Wishing a belated Happy Halloween but also a Brilliant Bonfire Night if you are here in the UK! I know that we have a few readers in the U.S. so to explain a little... Bonfire Night on the 5th November is also known as Guy Fawkes Night or Fireworks Night, originating in ancient pre-Christian Autumn festivals but carried on in remembrance of Fawkes and his gang's plot to blow up the Houses of Parliament! 5th November was always the bigger deal around here until around a couple of decades ago when Halloween increased in popularity. Both festivals are now celebrated equally, if not swayed more in the direction of Halloween.
After the fun of Harvest and gathering the last blackberries, elderberries, rowan and fallen apples to make our preserves for the following year with, these celebrations are something we really look forward to in our family!
I love to decorate our house the week before Halloween and leave it up about a week after the 5th November. We arrange pumpkins on the fireplace; these are a relative newcomer to the UK... we used to carve out turnips on this side of the Atlantic but my poor dad did it only once and I don't blame him!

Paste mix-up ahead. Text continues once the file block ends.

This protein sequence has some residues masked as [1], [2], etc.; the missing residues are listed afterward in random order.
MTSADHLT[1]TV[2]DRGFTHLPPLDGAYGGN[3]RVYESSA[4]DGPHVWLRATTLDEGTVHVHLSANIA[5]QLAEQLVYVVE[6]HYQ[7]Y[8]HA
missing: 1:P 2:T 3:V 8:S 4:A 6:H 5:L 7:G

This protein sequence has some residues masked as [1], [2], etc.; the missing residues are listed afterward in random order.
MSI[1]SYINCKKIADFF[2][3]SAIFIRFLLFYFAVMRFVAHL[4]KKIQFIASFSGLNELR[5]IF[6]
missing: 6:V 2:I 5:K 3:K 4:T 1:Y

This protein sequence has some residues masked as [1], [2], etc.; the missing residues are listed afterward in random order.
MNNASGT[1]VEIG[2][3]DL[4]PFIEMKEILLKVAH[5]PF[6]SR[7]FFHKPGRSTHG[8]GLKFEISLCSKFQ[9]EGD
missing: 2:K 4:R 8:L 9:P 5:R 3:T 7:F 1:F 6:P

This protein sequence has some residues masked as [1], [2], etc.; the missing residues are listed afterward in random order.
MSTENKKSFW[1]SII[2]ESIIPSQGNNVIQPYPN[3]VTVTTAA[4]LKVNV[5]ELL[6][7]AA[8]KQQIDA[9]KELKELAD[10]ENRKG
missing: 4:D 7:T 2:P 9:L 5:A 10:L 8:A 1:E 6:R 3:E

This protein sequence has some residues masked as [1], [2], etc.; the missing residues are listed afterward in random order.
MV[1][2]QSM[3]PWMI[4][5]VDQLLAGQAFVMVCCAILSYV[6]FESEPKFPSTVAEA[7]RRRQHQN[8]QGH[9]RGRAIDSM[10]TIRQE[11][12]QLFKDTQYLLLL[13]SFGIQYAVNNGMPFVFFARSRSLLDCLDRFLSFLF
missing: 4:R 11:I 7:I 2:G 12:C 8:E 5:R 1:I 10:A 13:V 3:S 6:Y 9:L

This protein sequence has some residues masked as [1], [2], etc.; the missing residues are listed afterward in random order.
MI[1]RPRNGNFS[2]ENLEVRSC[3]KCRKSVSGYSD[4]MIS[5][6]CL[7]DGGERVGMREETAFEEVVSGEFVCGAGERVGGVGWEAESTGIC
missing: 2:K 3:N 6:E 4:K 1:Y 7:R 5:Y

I fill glass vases with bay leaves from the garden; the pine cones and conkers that the children collect are strewn about the place. Orange pumpkin buckets filled with pears and apples decorate the sideboard to inexpensively add the feeling of plenty.
This fabulous cake I wanted to share doesn't just have to be for Halloween, though the added "Boo!" makes a cute touch for spooky parties In fact, treacle and dried vine fruits are quite a tradition around the Bonfire Celebrations, in old-fashioned treats like toffee and Yorkshire parkin. This cake with its moist chocolate crumb, sweet bursts of fruit, and treacle cream frosting is reminiscent of those dark sweet delights. It makes a perfect treat for November evenings.
Bonfire Chocolate Cake with Treacle Cream Frosting
300g self raising flour
50g cocoa powder
180g granulated sugar
225ml boiling water
2 tbsp. black treacle (I believe the almost-equivalent molasses in the US is darker so you might need to experiment with less if it is all you have)
100ml rapeseed oil
For the frosting:
300g icing sugar
75g vegetable-based solid fat (I use about half Vitalite, and half Trex)
2 tsp. black treacle
Optional: sultanas to decorate
For the cake, dissolve the sugar and treacle in the hot water. Mix all of the cake ingredients together until well combined and thick. Transfer the mixture to a non-stick or lined 450g/1lb loaf tin. Bake for 50 minute at 180C. When cooled, tip carefully out or lift out using the lining paper.
For the frosting, gently melt the fat and treacle. Work in the sugar until combined. Work while still slightly warm and cover the top of the cake. You can decorate with sultanas to make the "Boo!" or "Bonfire" if you like. When the frosting cools completely, the Trex ensures a properly set texture.
The whole cake costs approx. £1.48, with prices from Asda 8/11/14